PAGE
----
Sometimes I wonder, I worry… in years ahead, will I be lying in a bed, unable to get up on my own? Unable to turn on a television using a remote control? Unable to use a cell phone? Unsure of where I am or why I’m there?  What will it be like for me? Will I be scared and anxious? Will I be relaxed and content? Will I miss the abilities and awareness that I have lost?

I’m lying in my own bed as I ponder this on a quiet Saturday morning. Typically, if I have a quiet, slow start to a Saturday, I love to stay in bed with a book or even just my phone. But it occurred to me, there will come a time that I won’t be able to follow the plot or the content of a book. And (laughing) I already have trouble navigating my cell phone at times, so as technology offers even more options and opportunities, no doubt I will use my device less and less.  

So why not spend a few moments this morning in a quiet meditative state, considering what life might be like in years ahead? But I cannot imagine it. My anxiety immediately grows.  Echoes of a recent article that I read haunt me. The language people often use includes phrases like “since he isn’t really there anymore” and “she doesn’t know anything” to describe those with dementia. But… that’s not how I see it (nor how I want to be seen someday.) That’s not how I see mom.  

On Easter Sunday, mom was able to go to church with me. She doesn’t go every week, but I try to prioritize getting her there about once a month. Easter definitely seemed like a great Sunday to include her. Now remember, mom has had a diagnosis and needed support/care for about 17 years at this point. She frequently asks where she is, how things work, and other basic questions that illustrate that she is not certain of the date, time, location, etc. But when a church friend took her hands and greeted mom, including a loving Easter reminder that they will be reunited with their spouses and other loved ones again in heaven someday, mom’s reply was priceless: “I just hope they all get to bring a cat with them.” I’m still smiling even though this happened a week ago!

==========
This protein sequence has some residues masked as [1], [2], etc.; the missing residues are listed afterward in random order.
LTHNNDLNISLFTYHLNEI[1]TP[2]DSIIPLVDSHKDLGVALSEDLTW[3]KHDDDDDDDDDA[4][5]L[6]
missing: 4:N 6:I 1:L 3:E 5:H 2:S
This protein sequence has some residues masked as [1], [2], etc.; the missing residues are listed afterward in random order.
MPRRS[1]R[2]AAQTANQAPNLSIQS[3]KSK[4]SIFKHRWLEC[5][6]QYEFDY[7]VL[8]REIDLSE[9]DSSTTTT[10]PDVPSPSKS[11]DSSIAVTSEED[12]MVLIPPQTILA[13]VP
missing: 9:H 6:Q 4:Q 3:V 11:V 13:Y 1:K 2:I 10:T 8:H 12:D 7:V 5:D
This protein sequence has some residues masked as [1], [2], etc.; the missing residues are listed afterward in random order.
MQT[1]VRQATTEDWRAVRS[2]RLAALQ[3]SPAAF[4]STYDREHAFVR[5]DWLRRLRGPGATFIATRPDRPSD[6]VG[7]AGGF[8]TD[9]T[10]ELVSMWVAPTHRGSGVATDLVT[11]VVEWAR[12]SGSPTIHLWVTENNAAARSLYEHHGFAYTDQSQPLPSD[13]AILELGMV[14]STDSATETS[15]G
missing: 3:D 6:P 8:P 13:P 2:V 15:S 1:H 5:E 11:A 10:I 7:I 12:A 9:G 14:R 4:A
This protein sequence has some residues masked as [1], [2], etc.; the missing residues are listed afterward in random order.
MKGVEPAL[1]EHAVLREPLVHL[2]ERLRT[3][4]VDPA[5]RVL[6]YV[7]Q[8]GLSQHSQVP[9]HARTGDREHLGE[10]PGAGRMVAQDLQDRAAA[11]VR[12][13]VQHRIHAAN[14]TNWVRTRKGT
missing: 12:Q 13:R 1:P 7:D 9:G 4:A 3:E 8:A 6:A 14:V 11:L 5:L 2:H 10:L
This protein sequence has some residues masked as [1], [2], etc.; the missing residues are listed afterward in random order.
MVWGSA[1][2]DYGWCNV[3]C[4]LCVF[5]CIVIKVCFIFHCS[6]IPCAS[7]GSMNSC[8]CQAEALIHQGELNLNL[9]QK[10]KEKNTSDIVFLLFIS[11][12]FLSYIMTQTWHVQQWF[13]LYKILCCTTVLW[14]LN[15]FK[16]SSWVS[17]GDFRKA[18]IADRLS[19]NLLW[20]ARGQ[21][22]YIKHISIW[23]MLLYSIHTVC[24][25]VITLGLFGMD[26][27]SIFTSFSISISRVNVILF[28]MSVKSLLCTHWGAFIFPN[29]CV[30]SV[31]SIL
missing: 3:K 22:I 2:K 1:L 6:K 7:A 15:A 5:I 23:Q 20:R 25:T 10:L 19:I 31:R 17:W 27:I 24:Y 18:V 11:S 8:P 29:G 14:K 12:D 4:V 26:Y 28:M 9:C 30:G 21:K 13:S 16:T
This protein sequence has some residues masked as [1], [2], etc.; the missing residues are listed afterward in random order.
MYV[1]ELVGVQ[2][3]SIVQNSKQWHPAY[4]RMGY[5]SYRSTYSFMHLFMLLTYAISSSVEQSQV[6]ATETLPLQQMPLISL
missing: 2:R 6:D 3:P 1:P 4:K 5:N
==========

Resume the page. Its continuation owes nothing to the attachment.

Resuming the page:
I’m 99.9% sure that mom wasn’t trying to be funny. She meant what she said. Mom has always loved cats. What I love about this exchange was how genuine mom was in reply to our friend. She wasn’t embarrassed. She wasn’t ashamed or worried what someone might think. She wasn’t trying to say the right thing. She just replied with an honest, genuine remark.  

Yes, mom has physical and mental challenges due to dementia. Yes, mom is greatly affected by dementia. But mom is still there. Mom is still Mom. And even when she can’t form words to reply to a friend’s comment, even when she can’t recognize her own children or grandchildren, even when she can’t go down the hall without a wheelchair… the unique wonderful woman we call Cheryl will always be with us… physically and spiritually… until she passes on to life eternal.  

Remembering mom’s Easter cat comment was incredibly helpful to me as I lay in bed this morning, beginning to toss and turn, to sweat and worry. Of course, I can’t know or imagine what it is going to be like for me 10 or 20 years from now. I don’t know what I will be able to do, what skills I will retain, what needs will arise. It’s easy to focus on those likely losses/changes and to wonder and worry. But mom’s Easter cat comment reminded me… I’m still going to be me. Even if I can’t remember what town I live in. Even if I don’t know what church I attend. Even if I forget my beloved children’s names. I will still be me. I’ve clearly inherited mom’s love for cats, so who knows… maybe I’ll be making theological cat comments in the years ahead just like mom has modelled for me. And if I do, I hope it makes you smile.  

5 thoughts on “The Easter Cat Comment

  1. The comments your mom or any person with dementia makes that harken back to something you know they experienced and loved are like finding a gem on a path where you never thought it could exist. Thanks for sharing. My mom had dementia too and your comments remind me of some of her rare and special gems.


  2. Thank you for this courageous and profound message. As a psychiatrist who has worked with people living with cognitive disabilities for 40 years, I always learn something from you that deepens my understanding and compassion. I will hold this in my heart. Of course, I hope we can all take a dog with us, too❤️

    Liked by 2 people

  3. Kendra – thank you for telling us all this wonderful story of your wonderful Mom. I can see and hear her saying exactly this – sending you hugs and love Deanna


  4. Thank you , thank you for this beautiful, wise and powerful message,Kendra. It is just what I needed, a glimpse of the great spiritual foundation that underlies our our fragile conscious being.


  5. You are so brave and such an inspiration. Thank you for sharing so much of your heart with us. I so LOVE your writings . . . they help me EVER SINGLE TIME.

    Liked by 1 person

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